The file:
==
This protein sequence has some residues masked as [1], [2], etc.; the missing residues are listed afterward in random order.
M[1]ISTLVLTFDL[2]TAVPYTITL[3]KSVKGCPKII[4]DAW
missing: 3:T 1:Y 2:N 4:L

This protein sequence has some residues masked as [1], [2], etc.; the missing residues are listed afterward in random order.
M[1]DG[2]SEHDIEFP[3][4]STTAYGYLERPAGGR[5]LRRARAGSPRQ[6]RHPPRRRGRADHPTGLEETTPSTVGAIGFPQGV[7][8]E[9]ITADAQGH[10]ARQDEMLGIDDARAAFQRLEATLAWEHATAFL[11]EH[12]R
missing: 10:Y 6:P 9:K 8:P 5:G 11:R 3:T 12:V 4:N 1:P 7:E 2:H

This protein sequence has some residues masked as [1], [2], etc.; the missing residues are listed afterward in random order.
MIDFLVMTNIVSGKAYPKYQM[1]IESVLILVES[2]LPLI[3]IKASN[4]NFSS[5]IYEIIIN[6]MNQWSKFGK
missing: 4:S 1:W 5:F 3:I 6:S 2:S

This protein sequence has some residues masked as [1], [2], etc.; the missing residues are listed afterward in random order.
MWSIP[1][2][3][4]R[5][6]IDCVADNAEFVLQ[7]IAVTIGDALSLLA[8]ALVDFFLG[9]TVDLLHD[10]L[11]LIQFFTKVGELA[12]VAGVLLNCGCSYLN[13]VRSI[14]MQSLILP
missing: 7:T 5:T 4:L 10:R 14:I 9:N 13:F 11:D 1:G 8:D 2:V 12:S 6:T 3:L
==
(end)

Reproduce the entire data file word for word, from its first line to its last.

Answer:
This protein sequence has some residues masked as [1], [2], etc.; the missing residues are listed afterward in random order.
M[1]ISTLVLTFDL[2]TAVPYTITL[3]KSVKGCPKII[4]DAW
missing: 3:T 1:Y 2:N 4:L

This protein sequence has some residues masked as [1], [2], etc.; the missing residues are listed afterward in random order.
M[1]DG[2]SEHDIEFP[3][4]STTAYGYLERPAGGR[5]LRRARAGSPRQ[6]RHPPRRRGRADHPTGLEETTPSTVGAIGFPQGV[7][8]E[9]ITADAQGH[10]ARQDEMLGIDDARAAFQRLEATLAWEHATAFL[11]EH[12]R
missing: 10:Y 6:P 9:K 8:P 5:G 11:R 3:T 12:V 4:N 1:P 7:E 2:H

This protein sequence has some residues masked as [1], [2], etc.; the missing residues are listed afterward in random order.
MIDFLVMTNIVSGKAYPKYQM[1]IESVLILVES[2]LPLI[3]IKASN[4]NFSS[5]IYEIIIN[6]MNQWSKFGK
missing: 4:S 1:W 5:F 3:I 6:S 2:S

This protein sequence has some residues masked as [1], [2], etc.; the missing residues are listed afterward in random order.
MWSIP[1][2][3][4]R[5][6]IDCVADNAEFVLQ[7]IAVTIGDALSLLA[8]ALVDFFLG[9]TVDLLHD[10]L[11]LIQFFTKVGELA[12]VAGVLLNCGCSYLN[13]VRSI[14]MQSLILP
missing: 7:T 5:T 4:L 10:R 14:I 9:N 13:F 11:D 1:G 8:D 2:V 12:S 6:T 3:L